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Kiwis don’t need global agencies to change world


Media Release
11.08.08
Embargoed until 15th August 2008

Do-it-yourself young Kiwi’s say they don’t need global aid agencies to change the world.

From professionals to students, to student professionals, last year a bunch of Aucklanders turned indie fundraiser 100 Days/100 Dollars into New Zealand’s very own backyard solution to African poverty – in fact, it was so successful that this year’s version kicks off August 15th.

As Nelson Mandela said, “Education is the most powerful weapon you can use to change the world”, and in Kenya, where weapons have caused so much destruction, 100 Days 100 Dollars is fighting back with classic kiwi ingenuity.

With no budget for flash TV ads and no time to train in Aid and Development, some solution-craving New Zealander’s have used just days in their calendar, and dollars in their pocket, to make a big impression on the plight of the poor in East Africa by building schools for kids who have nothing.

Beginning 15th August, a countdown of 100 days begins for grass-roots New Zealanders to each raise $100 - the core idea that was so successful in 2007 and eventually saw thousands of people across the country hear about this mission to provide an education to kids without.

What it originally took to inspire the idea of 100 Days 100 Dollars was a few of these young adventurers to stand in the midst of 1 million people living in their own filth and hopelessness in one of the worlds most densest living areas, Kibera Slum in Kenya. After this life changing experience they came back to New Zealand and challenged their mates, giving them 100 days to each raise 100 dollars as a practical way to help with the lack of education in the slum.

Turns out 100 days was enough time for a lot more people than just their mates to raise a hundred bucks, and since then the campaign has caught the interest of pragmatists all over the country, with individuals, schools, churches and businesses using their creativity to often give over and above the $100 originally asked for.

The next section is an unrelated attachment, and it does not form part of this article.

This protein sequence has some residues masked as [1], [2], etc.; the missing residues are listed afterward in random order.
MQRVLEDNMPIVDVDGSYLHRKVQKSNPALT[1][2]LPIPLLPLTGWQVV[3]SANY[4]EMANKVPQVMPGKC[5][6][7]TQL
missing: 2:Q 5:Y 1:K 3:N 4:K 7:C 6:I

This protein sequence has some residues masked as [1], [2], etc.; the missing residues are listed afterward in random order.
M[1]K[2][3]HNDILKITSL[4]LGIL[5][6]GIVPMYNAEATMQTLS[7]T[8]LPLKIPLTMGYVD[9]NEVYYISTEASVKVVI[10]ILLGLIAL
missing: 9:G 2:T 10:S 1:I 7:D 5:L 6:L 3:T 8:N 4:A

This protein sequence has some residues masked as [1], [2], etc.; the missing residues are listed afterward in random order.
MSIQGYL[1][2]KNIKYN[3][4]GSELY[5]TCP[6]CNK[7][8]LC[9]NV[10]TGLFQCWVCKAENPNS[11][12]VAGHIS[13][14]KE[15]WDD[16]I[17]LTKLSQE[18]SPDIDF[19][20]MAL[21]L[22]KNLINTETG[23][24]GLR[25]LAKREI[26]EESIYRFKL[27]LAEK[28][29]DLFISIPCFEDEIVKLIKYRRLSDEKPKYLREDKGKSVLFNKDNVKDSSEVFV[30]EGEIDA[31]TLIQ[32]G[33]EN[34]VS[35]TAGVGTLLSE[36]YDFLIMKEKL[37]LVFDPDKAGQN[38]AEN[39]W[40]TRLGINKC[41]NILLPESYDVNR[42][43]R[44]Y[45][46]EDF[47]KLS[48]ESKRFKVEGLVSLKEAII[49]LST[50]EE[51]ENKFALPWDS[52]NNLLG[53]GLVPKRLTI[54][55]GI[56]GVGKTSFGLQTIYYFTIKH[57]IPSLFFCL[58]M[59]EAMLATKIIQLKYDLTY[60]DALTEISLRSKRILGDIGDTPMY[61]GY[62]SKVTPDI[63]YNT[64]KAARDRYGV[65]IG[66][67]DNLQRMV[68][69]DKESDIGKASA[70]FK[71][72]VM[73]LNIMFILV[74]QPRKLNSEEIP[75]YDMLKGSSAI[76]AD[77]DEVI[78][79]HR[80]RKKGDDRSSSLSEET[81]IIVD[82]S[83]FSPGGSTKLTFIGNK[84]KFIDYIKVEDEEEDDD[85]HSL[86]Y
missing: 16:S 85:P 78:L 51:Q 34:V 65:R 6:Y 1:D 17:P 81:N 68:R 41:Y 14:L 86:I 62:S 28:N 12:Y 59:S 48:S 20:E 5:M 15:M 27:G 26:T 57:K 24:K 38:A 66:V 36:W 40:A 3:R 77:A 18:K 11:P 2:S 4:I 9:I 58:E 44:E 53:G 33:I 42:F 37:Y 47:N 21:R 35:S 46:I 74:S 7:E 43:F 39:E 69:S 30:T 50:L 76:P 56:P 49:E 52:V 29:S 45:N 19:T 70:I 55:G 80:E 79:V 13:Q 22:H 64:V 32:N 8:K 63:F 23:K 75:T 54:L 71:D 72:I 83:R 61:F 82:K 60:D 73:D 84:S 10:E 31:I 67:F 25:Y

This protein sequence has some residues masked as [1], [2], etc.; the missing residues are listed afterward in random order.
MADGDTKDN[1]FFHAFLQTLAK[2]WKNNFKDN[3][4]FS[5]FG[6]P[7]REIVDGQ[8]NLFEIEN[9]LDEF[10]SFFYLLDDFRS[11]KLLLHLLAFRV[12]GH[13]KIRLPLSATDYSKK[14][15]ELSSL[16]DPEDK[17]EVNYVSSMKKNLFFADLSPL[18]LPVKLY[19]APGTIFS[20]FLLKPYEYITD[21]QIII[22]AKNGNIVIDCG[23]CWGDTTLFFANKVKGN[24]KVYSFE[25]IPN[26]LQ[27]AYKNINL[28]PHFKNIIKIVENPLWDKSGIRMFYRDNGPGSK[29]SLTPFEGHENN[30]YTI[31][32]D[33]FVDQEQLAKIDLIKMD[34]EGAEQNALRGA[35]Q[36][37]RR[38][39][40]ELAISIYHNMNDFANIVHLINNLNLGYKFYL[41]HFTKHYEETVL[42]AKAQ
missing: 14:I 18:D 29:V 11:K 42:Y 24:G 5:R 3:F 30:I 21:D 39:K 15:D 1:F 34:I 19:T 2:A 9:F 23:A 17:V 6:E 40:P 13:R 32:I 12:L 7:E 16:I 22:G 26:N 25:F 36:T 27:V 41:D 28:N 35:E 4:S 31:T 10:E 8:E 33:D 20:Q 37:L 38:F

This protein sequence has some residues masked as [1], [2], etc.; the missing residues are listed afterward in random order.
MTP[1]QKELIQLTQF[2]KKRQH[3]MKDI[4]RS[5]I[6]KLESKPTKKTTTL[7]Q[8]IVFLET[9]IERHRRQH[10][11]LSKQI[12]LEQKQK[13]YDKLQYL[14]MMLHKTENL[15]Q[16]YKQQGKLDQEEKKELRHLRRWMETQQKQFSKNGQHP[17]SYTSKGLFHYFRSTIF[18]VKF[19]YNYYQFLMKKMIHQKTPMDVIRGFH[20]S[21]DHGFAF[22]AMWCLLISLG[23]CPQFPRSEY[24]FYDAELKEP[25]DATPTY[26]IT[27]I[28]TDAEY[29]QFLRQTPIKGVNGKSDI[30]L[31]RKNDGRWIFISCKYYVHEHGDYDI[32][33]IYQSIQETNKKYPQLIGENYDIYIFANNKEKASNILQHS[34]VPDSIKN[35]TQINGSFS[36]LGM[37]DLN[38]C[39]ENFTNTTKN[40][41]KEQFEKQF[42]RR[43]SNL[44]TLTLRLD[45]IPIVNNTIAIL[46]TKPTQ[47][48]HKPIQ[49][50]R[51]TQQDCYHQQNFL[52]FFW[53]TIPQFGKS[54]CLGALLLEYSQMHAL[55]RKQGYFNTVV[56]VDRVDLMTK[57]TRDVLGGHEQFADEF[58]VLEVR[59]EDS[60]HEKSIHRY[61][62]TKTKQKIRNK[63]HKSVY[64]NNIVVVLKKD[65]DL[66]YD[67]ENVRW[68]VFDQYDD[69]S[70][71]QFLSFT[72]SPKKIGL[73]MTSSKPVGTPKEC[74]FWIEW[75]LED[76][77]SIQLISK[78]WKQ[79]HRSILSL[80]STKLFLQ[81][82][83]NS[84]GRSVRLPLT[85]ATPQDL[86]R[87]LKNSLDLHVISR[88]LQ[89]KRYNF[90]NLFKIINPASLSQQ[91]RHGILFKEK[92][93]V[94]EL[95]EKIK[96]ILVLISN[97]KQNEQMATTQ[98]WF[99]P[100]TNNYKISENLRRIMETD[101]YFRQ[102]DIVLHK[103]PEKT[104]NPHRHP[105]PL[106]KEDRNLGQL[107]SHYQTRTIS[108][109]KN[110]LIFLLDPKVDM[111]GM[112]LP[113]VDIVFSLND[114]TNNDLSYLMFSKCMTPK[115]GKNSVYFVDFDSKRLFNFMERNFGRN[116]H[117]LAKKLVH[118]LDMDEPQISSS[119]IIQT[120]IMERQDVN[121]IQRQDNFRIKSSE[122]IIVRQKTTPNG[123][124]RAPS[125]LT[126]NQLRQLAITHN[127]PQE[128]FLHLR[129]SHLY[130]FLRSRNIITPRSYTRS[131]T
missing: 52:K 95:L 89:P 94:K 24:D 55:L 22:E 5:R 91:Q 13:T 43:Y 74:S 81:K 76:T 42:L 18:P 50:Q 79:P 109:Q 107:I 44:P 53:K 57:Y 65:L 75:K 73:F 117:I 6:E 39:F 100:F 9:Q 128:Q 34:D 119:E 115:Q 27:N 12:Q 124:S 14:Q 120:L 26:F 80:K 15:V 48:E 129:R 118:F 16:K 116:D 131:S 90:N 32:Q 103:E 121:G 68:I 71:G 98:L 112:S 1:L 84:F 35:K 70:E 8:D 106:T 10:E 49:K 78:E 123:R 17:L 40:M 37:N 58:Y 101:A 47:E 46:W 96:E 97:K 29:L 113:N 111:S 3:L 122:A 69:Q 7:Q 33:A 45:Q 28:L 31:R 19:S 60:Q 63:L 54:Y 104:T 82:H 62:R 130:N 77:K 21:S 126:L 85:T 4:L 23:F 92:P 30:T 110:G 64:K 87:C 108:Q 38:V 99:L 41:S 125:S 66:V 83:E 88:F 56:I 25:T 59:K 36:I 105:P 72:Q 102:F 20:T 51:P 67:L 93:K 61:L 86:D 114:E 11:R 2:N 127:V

The result last year, was a brand new 12 classroom block, new toilets and a lot of Kenyans learning business skills - not to mention the ultimate goal of bringing a whole new world of education to 200 kids in the heart of the slum.

The volunteer based Hope Foundation Development is the charity behind 100 Days 100 Dollars which is made of international development experts, who have provided a significant portfolio in third world educational development already in its short existence.

The team are so convinced of what they have achieved thus far, that they are doing it all again this year, with the 100 day countdown starting 15th August 2008. But if the ‘100days’ concept alone doesn’t get your attention, then maybe another incentive is that the charity gives 95% of the money raised directly to the projects; currently amongst the highest rates for any charity in New Zealand.

Campaign Manager Luke Winslade (22) says that some of the kids he met in the slum want to become all of the typical things that New Zealand kids want to become, except the likelihood of them being able to achieve their dreams is slim without an education. “They didn’t teach a course in ‘How to build a school in an African slum’ at Rangitoto College!” says Winslade, “But one thing they did do was give me an opportunity to learn. Which I now know is a hard to reach luxury for kids in Kibera.”

Winslade’s friend and campaigner, Simon Moore says; “In between violent riots, slum building codes, vague UN advice, Kenyan accounting practices and a couple of filming trips to see what was going on, we’ve figured out that’s it’s actually a lot easier than you’d think” And now they have got a couple hundred kids getting an education to prove it.

Kenyan based Project Manager, George Odihambo says that the New Zealand Dollar goes a long way, so combining the international development experts, some kiwi ingenuity and our surprisingly valuable NZD, Kiwi’s can get as hands-on as they wish.

Thankfully, we won’t be seeing a long string of depressing statistics to convince New Zealanders to back 100 Days 100 Dollars because, as Winslade says, “We don’t want people to feel bad about living the way they do, we really just want ordinary Kiwis to see that it doesn’t take much effort for them to transform the lives of someone in a desperate situation.”

For more information or to be part of this DIY revolution, check out www.100days100dollars.com.


ENDS

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